While looking at these plays, Godsey’s phone dings with a text message. It’s from quarterback Brian Hoyer, who is in Pittsburgh getting his final clearance from his concussion. It’s important to keep in mind that there are a ton of text messages sent during the gameplan process, from coach to coach, and coach to player. If only Vince Lombardi and Bart Starr had that technology…
“Hey, paratrooper this week?” Hoyer texted in reference to a curl concept against zone defenses (actual terms and play names have been changed).
“Ok,” Godsey replied, along with a picture of what he had in his call sheet at that point. “Which three do you like out of these empty plays?”
“Everything except coffee draw,” Hoyer responded.
“If we go to Motown (personnel grouping with two tight ends), lets do these two plays,” texted Godsey.
“Yup, both are good,” Hoyer responded.
“Zero lean over zag, quick 62 F bam bow scissors?” Godsey asked.
Another text had to do with the paratrooper play and if the Texans wanted to have an alert (alternate play depending on coverage; half the plays have an alert, which is basically having two plays at the line of scrimmage) if it’s man coverage. More than a few emojis are used, complete with Hoyer throwing out the cash sign to Godsey, an acknowledgment that Hoyer wants their cash pass concept included. Ah, gameplanning in the 21st century.
For the Texans, every game plan starts with Hopkins, the talented third-year Pro Bowl receiver who has already posted the fourth-most receptions (104) and receiving yards (1,432) in a single season.
Godsey spends nearly three hours looking for ways to spring Hopkins from the close coverage from Jaguars cornerback Davon House. The Texans have noticed that House is extremely grabby when playing press man coverage against Hopkins, and Godsey thinks he’s hit on something based on the boot actions the Falcons used on their opening possession in their 23-17 victory over the Jaguars on Dec. 20 the other offensive assistants are tackling their portions of the gameplan.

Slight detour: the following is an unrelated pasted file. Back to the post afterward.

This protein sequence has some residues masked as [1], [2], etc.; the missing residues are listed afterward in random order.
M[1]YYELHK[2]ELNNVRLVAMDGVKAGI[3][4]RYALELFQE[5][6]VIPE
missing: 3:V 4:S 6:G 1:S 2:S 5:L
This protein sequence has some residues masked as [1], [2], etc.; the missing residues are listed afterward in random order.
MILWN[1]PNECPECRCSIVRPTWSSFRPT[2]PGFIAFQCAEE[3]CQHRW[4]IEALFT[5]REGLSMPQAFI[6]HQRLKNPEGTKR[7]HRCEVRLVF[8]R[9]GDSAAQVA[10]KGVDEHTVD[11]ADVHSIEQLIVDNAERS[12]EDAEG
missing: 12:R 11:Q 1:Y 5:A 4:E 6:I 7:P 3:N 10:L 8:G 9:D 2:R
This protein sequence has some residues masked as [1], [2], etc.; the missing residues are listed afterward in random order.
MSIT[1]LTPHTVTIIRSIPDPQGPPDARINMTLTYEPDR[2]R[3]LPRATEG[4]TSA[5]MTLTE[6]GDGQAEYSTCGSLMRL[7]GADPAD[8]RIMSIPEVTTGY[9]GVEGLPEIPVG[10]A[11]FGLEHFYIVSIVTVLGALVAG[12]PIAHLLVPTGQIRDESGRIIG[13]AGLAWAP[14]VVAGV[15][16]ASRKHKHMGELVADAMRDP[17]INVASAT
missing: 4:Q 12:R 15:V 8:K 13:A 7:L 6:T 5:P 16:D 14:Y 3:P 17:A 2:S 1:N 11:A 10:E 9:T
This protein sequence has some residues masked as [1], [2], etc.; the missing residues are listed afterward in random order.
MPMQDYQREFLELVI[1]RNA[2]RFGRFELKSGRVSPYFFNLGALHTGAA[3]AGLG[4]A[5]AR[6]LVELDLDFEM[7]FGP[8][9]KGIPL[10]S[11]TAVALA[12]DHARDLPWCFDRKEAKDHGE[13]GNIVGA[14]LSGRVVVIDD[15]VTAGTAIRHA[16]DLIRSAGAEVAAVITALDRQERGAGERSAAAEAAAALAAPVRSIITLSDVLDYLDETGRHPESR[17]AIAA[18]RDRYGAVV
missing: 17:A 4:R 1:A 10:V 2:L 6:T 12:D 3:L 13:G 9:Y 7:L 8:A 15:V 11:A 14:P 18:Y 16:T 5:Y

Receivers coach Stan Hixon and offensive assistant Pat O'Hara come up with red-zone plays. Running backs coach Charles London is in charge of identifying Jacksonville's blitz tendencies and plotting the two-minute drill. Tight ends coach John Perry handles certain game situations—third downs, four minutes (that is, running out the clock) and being pinned deep.
Offensive-line coach Mike Devlin handles the running game and draws up the protections on chosen pass plays. Tim Kelly, the offensive quality-control coach, speeds the process by breaking down film in advance, which includes labeling Jacksonville's plays in Texans-speak for each assistant (the same grunt job O’Brien and Godsey held in their infancy in New England).
They will all come up with calls they think will work, along with clips of the Jaguars' various defensive schemes in different situations. Each coach adds comments into the team's XOS Digital film system to alert others to plays that Houston should run or avoid, then discusses them directly with Godsey. Over the course of the week, he and Devlin will go to the offensive coaches' meeting room and present each package in the game plan to O’Brien for his approval.
Against the Jaguars, the Texans want to utilize a play-action pass out of the formations that use a halfback and fullback. Perry’s scout has revealed that the Texans have 11 runs and zero passes with two backs in the backfield the past two games. The Jaguars likely know this as well, so Godsey will try to find a way to “surprise” Jacksonville with a play-action pass out of that set. The tendency comes up as well for London as he scouts blitzes, but also keeps an eye out for what he needs to teach his room.
“Atlanta may have had the same kind of tendency,” says London, as he watches the Falcons run a boot pass with two backs. “We’ll definitely look at that. This week, when we put our fullback in, let’s do play-action, let’s run a boot, let’s try, early on the game, to break that tendency of what we’ve been doing … to give them a new wrinkle to look at.”